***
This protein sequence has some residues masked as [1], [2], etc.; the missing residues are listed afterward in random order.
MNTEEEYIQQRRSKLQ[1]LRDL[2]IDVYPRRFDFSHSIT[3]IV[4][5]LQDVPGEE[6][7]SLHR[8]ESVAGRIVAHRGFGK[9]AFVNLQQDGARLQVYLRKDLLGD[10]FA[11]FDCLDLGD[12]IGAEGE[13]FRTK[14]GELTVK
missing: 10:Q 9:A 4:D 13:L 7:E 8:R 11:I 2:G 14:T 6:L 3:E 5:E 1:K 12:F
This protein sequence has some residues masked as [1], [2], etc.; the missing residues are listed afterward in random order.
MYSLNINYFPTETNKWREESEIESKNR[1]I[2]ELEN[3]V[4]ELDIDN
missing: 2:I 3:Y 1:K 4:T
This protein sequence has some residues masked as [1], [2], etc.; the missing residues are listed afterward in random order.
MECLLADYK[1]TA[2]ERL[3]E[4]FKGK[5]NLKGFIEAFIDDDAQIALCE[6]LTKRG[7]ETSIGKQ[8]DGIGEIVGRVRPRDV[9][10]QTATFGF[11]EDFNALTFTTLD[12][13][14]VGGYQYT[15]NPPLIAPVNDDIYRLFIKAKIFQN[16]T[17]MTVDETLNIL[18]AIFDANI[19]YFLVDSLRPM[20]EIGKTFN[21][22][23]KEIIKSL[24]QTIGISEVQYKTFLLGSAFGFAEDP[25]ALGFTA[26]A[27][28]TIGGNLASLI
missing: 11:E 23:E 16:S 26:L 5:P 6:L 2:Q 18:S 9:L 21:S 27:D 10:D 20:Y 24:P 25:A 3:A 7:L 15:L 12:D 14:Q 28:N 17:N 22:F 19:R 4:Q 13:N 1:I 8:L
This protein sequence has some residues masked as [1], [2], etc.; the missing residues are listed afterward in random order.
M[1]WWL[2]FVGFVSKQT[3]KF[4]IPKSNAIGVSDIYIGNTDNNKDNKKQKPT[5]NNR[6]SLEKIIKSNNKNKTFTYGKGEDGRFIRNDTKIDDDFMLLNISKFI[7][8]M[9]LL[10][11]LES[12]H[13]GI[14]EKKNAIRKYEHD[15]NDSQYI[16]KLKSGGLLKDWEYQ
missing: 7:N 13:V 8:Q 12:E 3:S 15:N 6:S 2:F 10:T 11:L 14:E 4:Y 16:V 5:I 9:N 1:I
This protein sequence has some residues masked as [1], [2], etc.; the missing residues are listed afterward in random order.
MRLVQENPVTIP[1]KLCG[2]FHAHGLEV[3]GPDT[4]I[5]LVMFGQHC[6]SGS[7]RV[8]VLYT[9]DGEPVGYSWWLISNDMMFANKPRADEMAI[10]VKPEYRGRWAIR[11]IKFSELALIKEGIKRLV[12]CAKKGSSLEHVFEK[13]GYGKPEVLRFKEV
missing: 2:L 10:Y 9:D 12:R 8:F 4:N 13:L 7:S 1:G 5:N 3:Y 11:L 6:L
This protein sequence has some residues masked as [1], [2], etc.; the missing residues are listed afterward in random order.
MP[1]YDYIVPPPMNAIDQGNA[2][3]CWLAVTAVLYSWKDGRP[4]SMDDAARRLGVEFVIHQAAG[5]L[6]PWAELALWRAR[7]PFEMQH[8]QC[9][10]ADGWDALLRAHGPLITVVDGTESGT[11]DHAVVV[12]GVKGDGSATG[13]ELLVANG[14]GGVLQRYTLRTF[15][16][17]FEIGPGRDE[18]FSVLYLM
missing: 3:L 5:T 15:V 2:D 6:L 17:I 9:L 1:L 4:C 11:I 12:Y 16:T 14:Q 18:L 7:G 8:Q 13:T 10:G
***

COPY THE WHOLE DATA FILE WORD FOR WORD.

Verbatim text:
This protein sequence has some residues masked as [1], [2], etc.; the missing residues are listed afterward in random order.
MNTEEEYIQQRRSKLQ[1]LRDL[2]IDVYPRRFDFSHSIT[3]IV[4][5]LQDVPGEE[6][7]SLHR[8]ESVAGRIVAHRGFGK[9]AFVNLQQDGARLQVYLRKDLLGD[10]FA[11]FDCLDLGD[12]IGAEGE[13]FRTK[14]GELTVK
missing: 10:Q 9:A 4:D 13:L 7:E 8:R 11:I 2:G 14:T 6:L 3:E 5:E 1:K 12:F
This protein sequence has some residues masked as [1], [2], etc.; the missing residues are listed afterward in random order.
MYSLNINYFPTETNKWREESEIESKNR[1]I[2]ELEN[3]V[4]ELDIDN
missing: 2:I 3:Y 1:K 4:T
This protein sequence has some residues masked as [1], [2], etc.; the missing residues are listed afterward in random order.
MECLLADYK[1]TA[2]ERL[3]E[4]FKGK[5]NLKGFIEAFIDDDAQIALCE[6]LTKRG[7]ETSIGKQ[8]DGIGEIVGRVRPRDV[9][10]QTATFGF[11]EDFNALTFTTLD[12][13][14]VGGYQYT[15]NPPLIAPVNDDIYRLFIKAKIFQN[16]T[17]MTVDETLNIL[18]AIFDANI[19]YFLVDSLRPM[20]EIGKTFN[21][22][23]KEIIKSL[24]QTIGISEVQYKTFLLGSAFGFAEDP[25]ALGFTA[26]A[27][28]TIGGNLASLI
missing: 11:E 23:E 16:S 26:L 5:P 6:L 2:Q 18:S 9:L 21:S 27:D 10:D 20:Y 24:P 25:A 3:A 7:L 15:L 12:D 14:Q 28:N 17:N 22:F 19:R 4:Q 13:N 1:I 8:L
This protein sequence has some residues masked as [1], [2], etc.; the missing residues are listed afterward in random order.
M[1]WWL[2]FVGFVSKQT[3]KF[4]IPKSNAIGVSDIYIGNTDNNKDNKKQKPT[5]NNR[6]SLEKIIKSNNKNKTFTYGKGEDGRFIRNDTKIDDDFMLLNISKFI[7][8]M[9]LL[10][11]LES[12]H[13]GI[14]EKKNAIRKYEHD[15]NDSQYI[16]KLKSGGLLKDWEYQ
missing: 7:N 13:V 8:Q 12:E 3:S 15:N 6:S 2:F 10:T 11:L 14:E 4:Y 16:V 5:I 9:N 1:I
This protein sequence has some residues masked as [1], [2], etc.; the missing residues are listed afterward in random order.
MRLVQENPVTIP[1]KLCG[2]FHAHGLEV[3]GPDT[4]I[5]LVMFGQHC[6]SGS[7]RV[8]VLYT[9]DGEPVGYSWWLISNDMMFANKPRADEMAI[10]VKPEYRGRWAIR[11]IKFSELALIKEGIKRLV[12]CAKKGSSLEHVFEK[13]GYGKPEVLRFKEV
missing: 2:L 10:Y 9:D 12:R 8:F 4:N 13:L 7:S 1:G 5:N 3:Y 11:L 6:L
This protein sequence has some residues masked as [1], [2], etc.; the missing residues are listed afterward in random order.
MP[1]YDYIVPPPMNAIDQGNA[2][3]CWLAVTAVLYSWKDGRP[4]SMDDAARRLGVEFVIHQAAG[5]L[6]PWAELALWRAR[7]PFEMQH[8]QC[9][10]ADGWDALLRAHGPLITVVDGTESGT[11]DHAVVV[12]GVKGDGSATG[13]ELLVANG[14]GGVLQRYTLRTF[15][16][17]FEIGPGRDE[18]FSVLYLM
missing: 3:L 5:T 15:V 2:D 6:L 17:I 9:L 1:L 4:C 11:I 12:Y 16:T 14:Q 18:L 7:G 8:Q 13:T 10:G